16. A high resolution color image reconstruction program according to claim 15, wherein:
said evaluation function is determined by following equation:
z ^ = arg min z { f 1 ( z ) + af 2 ( z ) + bf 3 ( z ) } ;
said first term is determined by following equation:
f 1 ( z ) = k = 1 M y k - A k z 2 ;
said second term is determined by following equation:

f 2(z)=∥Pz∥ 2; and
said third term is determined by following equation:

f3(z)=∥QTz∥ 2,
where:
yk is a vector which contains pixel values in the k-th image in an input image sequence obtained from said image sensor and said color filter array,
z is a vector which contains pixel values in said high resolution color image to be estimated and is composed of vectors zR, zG, zB which contain pixel values in red, green, and blue channel of z respectively,
{circumflex over (z)} is a vector which contains pixel values of said high resolution color image obtained by said high resolution color image reconstruction method,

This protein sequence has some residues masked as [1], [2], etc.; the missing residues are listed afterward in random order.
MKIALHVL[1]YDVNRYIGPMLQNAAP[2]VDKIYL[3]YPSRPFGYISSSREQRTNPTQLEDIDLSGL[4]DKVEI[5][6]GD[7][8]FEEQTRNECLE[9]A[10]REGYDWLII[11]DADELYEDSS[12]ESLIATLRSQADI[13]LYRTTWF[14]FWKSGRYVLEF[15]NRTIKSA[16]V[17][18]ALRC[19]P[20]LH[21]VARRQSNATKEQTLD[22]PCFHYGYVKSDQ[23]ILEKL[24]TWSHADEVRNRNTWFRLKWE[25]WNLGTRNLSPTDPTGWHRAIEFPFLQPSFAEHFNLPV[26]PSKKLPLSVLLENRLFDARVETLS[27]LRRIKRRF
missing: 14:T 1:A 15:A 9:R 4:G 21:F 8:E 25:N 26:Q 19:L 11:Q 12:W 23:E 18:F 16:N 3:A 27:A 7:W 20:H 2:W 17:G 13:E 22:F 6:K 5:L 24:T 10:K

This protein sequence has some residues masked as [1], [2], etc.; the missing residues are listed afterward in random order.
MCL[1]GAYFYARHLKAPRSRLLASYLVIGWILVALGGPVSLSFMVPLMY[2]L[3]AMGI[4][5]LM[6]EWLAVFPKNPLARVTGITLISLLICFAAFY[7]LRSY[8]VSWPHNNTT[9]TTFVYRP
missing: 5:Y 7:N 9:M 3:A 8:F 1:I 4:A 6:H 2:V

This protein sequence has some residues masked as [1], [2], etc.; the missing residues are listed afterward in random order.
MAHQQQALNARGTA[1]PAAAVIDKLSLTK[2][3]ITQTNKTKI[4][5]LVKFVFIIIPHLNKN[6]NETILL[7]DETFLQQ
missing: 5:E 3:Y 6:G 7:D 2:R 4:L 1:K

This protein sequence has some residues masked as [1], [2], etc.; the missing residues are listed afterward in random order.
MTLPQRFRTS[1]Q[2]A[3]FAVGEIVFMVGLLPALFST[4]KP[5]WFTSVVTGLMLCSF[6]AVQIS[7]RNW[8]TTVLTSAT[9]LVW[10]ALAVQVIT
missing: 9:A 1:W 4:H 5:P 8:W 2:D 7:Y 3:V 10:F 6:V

Ak is a matrix which relates yk to z and is determined by properties of said image capturing device,
said properties comprises motion between different said input images y1, y2, . . . , yM, a point spread function of said image capturing device, down-sampling factor by said image sensor and said color filter array,
P and Q are matrices which serve as adaptive or non-adaptive high-pass filter,
T is a matrix which transforms RGB signals to chrominance signals, and
a, b are weight parameters which control influence of f2(z) and f3(z) respectively.
17. A high resolution color image reconstruction program according to claim 13, wherein said evaluation function is determined by following equations:
z ^ = arg min z { f 1 ( z ) + f p ( z ) } , f 1 ( z ) = k = 1 M y k - A k z 2 , f p ( z ) = f 2 ( z Y ) + f 3 ( z Cb , z Cr ) , f 2 ( z Y ) = d D E ¨ d P d z Y 2 , f 3 ( z Cb , z Cr ) = λ ( Hz Cb 2 + Hz Cr 2 ) .
18. A high resolution color image reconstruction program according to claim 11, further comprising the function of: